Sept. 3: Malcolm Gladwell, 60
Through his best-selling books like The Tipping Point and Blink, the Canadian public intellectual has reshaped the way we think about everything from fashion trends and crime rates to the so-called 10,000-hour rule. The cofounder of Pushkin Industries and host of the Revisionist History podcast most recently published the 2021 book The Bomber Mafia: A Dream, a Temptation, and the Longest Night of the Second World War, which details the U.S. bombing campaign in Japan.
Sept. 5: Rose McGowan, 50
The Charmed star started a second chapter as an activist when she spoke out against Harvey Weinstein, and her efforts with the #MeToo movement even landed her a spot as one of “The Silence Breakers” recognized as Time’s joint Person of the Year in 2017. Since then, she’s released a best-selling memoir, Brave, and starred in the docuseries Citizen Rose, and now she’s leaning back into her role as an entertainer, reuniting with her Charmed costars for September’s 90s Con in Florida.
Sept. 6: Jeff Foxworthy, 65
Best remembered for his “You might be a redneck if …” one-liners, the Grammy-nominated stand-up comedian returned to the stage with his first new solo comedy special in 24 years, The Good Old Days, which debuted on Netflix in March 2022. Foxworthy can still be found out on the road — often alongside his fellow “Blue Collar Comedy Tour” members like Larry the Cable Guy — and this December, he’s doing a two-night stint at the Mirage in Las Vegas.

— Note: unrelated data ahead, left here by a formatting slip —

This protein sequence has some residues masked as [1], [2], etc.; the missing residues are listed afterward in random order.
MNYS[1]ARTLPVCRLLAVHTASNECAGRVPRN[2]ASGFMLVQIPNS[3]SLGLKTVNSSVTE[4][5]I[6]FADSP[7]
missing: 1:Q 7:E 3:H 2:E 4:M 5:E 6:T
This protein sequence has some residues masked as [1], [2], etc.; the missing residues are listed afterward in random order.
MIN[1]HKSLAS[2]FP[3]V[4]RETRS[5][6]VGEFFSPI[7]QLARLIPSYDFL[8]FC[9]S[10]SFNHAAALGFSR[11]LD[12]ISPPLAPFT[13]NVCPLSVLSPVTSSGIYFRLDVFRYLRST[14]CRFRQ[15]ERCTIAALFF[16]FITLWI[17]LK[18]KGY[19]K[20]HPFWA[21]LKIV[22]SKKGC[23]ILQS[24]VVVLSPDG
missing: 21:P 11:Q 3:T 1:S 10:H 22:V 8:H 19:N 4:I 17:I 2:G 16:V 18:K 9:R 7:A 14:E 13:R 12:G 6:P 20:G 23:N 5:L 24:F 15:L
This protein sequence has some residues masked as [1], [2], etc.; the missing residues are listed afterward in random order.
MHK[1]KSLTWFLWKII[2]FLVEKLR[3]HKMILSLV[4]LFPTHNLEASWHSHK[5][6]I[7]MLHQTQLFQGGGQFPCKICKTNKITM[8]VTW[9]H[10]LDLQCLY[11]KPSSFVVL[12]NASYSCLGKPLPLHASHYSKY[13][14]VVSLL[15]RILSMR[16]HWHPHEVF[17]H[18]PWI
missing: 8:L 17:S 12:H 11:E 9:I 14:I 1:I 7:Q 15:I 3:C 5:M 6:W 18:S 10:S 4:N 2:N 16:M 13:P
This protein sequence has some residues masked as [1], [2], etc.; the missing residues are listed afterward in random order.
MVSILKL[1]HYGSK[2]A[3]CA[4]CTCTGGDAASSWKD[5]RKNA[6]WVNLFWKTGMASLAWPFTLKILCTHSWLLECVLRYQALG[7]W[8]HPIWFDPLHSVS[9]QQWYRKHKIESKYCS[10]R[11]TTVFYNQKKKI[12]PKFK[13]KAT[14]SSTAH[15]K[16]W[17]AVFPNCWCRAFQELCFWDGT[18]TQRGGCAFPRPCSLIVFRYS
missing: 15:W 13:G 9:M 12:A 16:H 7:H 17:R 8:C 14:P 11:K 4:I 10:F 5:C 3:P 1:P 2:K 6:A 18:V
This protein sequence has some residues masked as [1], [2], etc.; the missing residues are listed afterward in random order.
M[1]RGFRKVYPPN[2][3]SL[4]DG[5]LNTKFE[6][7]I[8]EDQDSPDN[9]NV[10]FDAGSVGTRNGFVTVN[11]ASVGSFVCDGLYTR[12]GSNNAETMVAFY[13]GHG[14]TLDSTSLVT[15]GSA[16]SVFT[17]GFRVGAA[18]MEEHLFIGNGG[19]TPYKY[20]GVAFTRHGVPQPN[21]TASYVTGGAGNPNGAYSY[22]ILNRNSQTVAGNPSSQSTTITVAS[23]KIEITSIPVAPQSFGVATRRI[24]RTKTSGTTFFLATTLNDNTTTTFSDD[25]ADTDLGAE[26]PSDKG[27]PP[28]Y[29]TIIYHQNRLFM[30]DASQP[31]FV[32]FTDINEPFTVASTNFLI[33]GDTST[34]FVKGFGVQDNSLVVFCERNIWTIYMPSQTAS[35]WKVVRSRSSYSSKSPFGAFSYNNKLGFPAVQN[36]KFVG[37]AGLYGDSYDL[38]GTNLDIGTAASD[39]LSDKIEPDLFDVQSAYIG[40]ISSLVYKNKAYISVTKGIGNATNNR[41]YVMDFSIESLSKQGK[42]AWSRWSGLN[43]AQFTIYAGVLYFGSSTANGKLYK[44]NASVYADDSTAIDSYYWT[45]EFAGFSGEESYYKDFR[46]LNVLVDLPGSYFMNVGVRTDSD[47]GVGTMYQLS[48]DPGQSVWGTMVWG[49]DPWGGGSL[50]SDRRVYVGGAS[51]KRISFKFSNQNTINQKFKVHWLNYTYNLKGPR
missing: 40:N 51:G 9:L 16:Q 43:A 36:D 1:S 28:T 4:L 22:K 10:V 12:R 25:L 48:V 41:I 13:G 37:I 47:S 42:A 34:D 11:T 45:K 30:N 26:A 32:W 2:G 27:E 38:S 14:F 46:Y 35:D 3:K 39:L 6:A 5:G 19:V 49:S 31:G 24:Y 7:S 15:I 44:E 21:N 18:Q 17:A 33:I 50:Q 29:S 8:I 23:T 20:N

Sept. 10: Guy Ritchie, 55
Known for his wry British gangster comedies like Snatch and Lock, Stock and Two Smoking Barrels, the former Mr. Madonna later adapted the Sherlock Holmes stories into two blockbuster films, which together made more than $1 billion at the worldwide box office. In the past decade, Ritchie has maintained a steady pace of new releases, including this year’s spy comedy Operation Fortune: Ruse de Guerre and the Afghanistan-set thriller The Covenant. Also in the works: a live-action remake of Disney’s Hercules.
Sept. 14: Nas, 50
The New York hip-hop legend was recently ranked third on Billboard’s list of the 50 greatest rappers of all time, and his 1994 debut album, Illmatic, was added to the Library of Congress National Recording Registry. After 13 Grammy losses, Nas finally took home his first trophy in 2021, when King’s Disease won best rap album, and this summer, he released his 16th studio album, Magic 2.
Sept. 16: Marc Anthony, 55
Hot off a celebrated cameo turn in the film version of Lin-Manuel Miranda’s In the Heights, the New York–born singer returned to his salsa roots with his 2022 album Pa’lla Voy, which he described as “one man’s story of desamor: falling in and out of love.” Earlier this year, he teamed up with wildly popular Colombian singer Maluma on a new salsa-tinged single called “La Fórmula,” with an accompanying video that offers a peek behind the curtains at their recording session in Miami’s Hit Factory Criteria studios.